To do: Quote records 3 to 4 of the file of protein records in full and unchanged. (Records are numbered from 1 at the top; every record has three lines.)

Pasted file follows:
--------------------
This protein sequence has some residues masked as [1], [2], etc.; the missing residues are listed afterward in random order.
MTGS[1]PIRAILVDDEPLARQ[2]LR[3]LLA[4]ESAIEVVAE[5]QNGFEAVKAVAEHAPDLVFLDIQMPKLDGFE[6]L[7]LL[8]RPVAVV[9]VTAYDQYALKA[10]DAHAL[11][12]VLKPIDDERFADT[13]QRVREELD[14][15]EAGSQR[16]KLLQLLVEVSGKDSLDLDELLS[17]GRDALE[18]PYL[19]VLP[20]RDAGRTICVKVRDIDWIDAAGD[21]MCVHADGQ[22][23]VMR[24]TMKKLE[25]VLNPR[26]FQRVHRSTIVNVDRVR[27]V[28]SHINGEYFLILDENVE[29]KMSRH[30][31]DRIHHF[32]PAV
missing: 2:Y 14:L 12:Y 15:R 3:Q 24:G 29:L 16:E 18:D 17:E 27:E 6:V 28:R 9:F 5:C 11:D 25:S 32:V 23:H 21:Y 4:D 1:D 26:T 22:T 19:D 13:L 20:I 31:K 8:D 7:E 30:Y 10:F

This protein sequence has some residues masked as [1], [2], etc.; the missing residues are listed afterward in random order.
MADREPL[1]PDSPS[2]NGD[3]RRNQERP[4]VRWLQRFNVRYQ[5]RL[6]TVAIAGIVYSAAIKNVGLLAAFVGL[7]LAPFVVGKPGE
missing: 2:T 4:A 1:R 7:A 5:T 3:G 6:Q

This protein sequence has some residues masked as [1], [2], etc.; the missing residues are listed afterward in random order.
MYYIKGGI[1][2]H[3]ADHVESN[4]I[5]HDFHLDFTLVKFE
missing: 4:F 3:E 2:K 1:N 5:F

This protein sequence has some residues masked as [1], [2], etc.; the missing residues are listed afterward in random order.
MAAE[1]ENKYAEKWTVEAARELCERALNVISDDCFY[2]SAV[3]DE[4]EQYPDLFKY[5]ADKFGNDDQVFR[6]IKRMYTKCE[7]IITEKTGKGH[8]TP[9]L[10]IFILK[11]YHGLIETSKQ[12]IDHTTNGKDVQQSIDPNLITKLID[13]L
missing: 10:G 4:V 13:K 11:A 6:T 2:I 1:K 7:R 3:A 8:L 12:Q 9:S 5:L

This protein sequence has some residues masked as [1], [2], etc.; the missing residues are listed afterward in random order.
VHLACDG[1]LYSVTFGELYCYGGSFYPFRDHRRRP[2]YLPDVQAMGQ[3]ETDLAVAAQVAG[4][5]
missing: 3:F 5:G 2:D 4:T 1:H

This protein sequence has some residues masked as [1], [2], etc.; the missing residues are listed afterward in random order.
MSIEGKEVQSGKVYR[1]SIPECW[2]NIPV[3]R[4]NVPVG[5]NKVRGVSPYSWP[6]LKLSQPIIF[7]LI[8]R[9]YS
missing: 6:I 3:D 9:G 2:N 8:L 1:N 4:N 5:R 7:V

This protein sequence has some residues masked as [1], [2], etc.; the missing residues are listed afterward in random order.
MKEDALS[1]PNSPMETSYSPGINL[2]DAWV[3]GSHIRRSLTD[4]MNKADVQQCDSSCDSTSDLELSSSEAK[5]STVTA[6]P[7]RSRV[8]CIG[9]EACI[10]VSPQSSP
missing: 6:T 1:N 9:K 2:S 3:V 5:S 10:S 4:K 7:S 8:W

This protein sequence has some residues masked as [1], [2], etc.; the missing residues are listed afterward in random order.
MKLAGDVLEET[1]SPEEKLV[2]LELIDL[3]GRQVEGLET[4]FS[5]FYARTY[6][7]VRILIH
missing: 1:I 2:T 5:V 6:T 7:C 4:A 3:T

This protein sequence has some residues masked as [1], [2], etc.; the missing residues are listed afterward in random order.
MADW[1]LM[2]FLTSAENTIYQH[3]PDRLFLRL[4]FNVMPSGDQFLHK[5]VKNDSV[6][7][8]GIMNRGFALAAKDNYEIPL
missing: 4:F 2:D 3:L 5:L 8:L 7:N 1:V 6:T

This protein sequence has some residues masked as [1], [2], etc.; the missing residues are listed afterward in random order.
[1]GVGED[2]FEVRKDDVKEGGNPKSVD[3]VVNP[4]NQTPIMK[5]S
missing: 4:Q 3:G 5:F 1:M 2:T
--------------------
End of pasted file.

This protein sequence has some residues masked as [1], [2], etc.; the missing residues are listed afterward in random order.
MYYIKGGI[1][2]H[3]ADHVESN[4]I[5]HDFHLDFTLVKFE
missing: 4:F 3:E 2:K 1:N 5:F

This protein sequence has some residues masked as [1], [2], etc.; the missing residues are listed afterward in random order.
MAAE[1]ENKYAEKWTVEAARELCERALNVISDDCFY[2]SAV[3]DE[4]EQYPDLFKY[5]ADKFGNDDQVFR[6]IKRMYTKCE[7]IITEKTGKGH[8]TP[9]L[10]IFILK[11]YHGLIETSKQ[12]IDHTTNGKDVQQSIDPNLITKLID[13]L
missing: 10:G 4:V 13:K 11:A 6:T 2:I 1:K 7:R 3:A 8:L 12:Q 9:S 5:L